The middle of the 20th century was the heyday of the pin-up girl, when colorful, illustrated images of playful, attractive young women were created for calendars, magazines and print ads. Pin-up girls were morale boosters during World War Two keeping servicemen company. Some illustrations were reproduced and painted on the noses of military aircraft.
One of the best known of all the pin-up illustrators was St. Paul-born artist Gil Elvgren, who some have called the Norman Rockwell of pin-ups. From the mid-1930s through 1972, Elvgren produced over 500 paintings of beautiful girls and women, first for the Louis F. Dow and later the Brown and Bigelow calendar companies. Although his pin-ups weren’t considered art at the time, an original Gil Elvgren painting will sell for $100,000 to $225,000 today.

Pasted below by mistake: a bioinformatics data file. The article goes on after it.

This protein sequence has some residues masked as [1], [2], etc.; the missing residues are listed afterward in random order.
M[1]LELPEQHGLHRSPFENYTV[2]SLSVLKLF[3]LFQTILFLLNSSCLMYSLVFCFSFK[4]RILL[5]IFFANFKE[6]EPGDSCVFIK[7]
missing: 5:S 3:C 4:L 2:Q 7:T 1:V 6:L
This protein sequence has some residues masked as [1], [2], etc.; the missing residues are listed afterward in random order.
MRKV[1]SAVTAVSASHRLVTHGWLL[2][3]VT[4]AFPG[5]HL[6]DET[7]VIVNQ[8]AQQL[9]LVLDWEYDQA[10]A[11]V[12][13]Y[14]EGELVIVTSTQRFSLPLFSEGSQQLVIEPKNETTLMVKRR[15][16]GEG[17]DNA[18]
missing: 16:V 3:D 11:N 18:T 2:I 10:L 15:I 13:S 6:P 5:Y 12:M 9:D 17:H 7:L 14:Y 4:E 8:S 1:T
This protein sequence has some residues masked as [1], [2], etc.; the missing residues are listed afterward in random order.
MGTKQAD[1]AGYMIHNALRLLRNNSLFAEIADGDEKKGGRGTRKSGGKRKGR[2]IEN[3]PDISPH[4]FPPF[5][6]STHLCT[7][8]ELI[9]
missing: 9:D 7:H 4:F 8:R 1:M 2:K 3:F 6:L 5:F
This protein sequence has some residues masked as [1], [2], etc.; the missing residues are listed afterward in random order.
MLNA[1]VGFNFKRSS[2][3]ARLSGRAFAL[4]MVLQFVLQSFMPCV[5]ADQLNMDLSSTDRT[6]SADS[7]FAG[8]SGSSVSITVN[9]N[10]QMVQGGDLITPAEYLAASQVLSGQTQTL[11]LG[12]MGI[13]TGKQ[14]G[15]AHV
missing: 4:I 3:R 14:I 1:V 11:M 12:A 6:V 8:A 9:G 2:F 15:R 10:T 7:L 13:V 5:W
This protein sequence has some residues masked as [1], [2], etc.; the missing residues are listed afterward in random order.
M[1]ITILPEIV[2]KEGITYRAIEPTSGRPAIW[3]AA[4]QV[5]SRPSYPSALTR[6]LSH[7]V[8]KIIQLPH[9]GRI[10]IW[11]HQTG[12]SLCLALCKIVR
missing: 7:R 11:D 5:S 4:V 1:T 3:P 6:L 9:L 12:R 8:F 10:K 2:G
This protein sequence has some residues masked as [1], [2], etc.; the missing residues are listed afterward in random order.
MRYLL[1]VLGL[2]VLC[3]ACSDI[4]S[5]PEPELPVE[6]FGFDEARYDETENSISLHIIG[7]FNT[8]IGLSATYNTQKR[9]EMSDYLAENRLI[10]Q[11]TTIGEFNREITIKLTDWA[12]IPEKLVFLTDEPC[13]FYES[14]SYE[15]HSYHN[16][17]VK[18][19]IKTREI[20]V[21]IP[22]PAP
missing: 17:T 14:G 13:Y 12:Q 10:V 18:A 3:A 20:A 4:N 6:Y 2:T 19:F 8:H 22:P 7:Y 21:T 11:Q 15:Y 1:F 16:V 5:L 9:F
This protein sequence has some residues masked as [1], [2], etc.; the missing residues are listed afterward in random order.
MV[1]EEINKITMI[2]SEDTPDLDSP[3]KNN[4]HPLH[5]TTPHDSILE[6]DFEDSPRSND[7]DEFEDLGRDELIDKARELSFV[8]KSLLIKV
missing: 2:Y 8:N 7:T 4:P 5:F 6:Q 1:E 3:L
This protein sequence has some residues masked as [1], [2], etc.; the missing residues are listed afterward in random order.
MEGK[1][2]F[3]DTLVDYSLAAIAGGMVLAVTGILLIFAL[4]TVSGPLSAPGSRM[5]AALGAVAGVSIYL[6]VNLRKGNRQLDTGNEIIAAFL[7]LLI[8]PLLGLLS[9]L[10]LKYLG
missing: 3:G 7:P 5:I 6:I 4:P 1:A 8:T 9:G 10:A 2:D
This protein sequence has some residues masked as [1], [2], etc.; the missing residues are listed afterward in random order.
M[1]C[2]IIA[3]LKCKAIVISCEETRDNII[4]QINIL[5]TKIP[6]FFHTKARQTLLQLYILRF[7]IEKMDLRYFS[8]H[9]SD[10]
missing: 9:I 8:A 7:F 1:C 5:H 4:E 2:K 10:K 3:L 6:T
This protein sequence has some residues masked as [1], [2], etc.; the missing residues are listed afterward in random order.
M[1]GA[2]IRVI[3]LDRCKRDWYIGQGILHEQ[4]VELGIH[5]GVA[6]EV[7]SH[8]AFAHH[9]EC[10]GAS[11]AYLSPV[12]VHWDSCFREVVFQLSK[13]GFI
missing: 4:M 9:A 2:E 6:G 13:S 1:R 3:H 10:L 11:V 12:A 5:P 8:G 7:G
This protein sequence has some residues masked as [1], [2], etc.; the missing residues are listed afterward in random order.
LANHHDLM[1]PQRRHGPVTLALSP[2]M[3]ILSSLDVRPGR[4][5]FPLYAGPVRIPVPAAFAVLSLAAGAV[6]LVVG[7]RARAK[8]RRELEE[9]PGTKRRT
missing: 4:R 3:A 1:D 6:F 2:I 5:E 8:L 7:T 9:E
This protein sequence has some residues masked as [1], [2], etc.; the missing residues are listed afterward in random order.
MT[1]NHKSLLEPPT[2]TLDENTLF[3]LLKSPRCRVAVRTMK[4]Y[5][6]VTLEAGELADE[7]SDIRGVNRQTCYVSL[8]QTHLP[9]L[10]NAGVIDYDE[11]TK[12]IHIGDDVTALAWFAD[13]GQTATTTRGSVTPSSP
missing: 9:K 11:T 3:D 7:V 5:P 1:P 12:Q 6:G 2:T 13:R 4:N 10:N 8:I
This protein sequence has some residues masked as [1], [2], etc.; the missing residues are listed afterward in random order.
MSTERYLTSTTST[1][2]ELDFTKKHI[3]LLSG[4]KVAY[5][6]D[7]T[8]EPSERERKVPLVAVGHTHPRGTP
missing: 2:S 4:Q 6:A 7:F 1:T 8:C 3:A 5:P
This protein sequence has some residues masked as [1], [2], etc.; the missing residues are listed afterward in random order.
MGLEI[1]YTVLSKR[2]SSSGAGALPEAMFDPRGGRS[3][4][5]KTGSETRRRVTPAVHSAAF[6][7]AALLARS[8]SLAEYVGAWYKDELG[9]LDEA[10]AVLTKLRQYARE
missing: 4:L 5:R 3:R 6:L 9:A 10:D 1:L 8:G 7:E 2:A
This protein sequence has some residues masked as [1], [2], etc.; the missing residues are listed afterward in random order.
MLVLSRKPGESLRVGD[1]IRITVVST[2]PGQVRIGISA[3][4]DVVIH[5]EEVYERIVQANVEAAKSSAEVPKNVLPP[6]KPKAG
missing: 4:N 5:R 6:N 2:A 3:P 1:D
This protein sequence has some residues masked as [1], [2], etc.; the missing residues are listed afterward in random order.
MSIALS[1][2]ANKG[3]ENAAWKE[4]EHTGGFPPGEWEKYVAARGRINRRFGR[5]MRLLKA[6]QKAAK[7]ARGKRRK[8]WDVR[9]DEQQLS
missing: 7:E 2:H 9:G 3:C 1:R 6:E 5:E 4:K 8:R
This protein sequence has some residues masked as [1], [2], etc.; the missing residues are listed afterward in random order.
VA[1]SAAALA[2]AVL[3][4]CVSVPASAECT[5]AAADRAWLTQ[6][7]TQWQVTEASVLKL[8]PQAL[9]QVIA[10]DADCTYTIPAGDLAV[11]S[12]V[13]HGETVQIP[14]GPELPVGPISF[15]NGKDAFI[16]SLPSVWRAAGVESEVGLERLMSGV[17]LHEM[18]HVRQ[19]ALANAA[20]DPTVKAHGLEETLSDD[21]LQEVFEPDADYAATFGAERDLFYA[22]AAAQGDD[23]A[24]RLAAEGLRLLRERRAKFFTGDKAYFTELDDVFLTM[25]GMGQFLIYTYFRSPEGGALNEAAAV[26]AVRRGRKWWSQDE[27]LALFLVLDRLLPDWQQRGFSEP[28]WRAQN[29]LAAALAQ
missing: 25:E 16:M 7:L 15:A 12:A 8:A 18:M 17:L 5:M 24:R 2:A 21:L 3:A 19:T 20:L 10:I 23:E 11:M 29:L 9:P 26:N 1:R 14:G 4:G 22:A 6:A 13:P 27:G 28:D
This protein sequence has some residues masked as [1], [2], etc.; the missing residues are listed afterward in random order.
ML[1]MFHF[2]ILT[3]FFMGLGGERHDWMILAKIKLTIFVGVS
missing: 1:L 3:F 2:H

Sarahjane Blum-Murphy is co-owner of Grapefruit Moon Gallery in Minneapolis. It's an on-line gallery and dealer of original pin-up paintings by Gil Elvgren and other artists and illustrators. Blum-Murphy is also one of the authors of the book, The Art of Pin-up. She joined Dakota Midday's Fifth Friday and discussed the art and legacy of Gil Elvgren.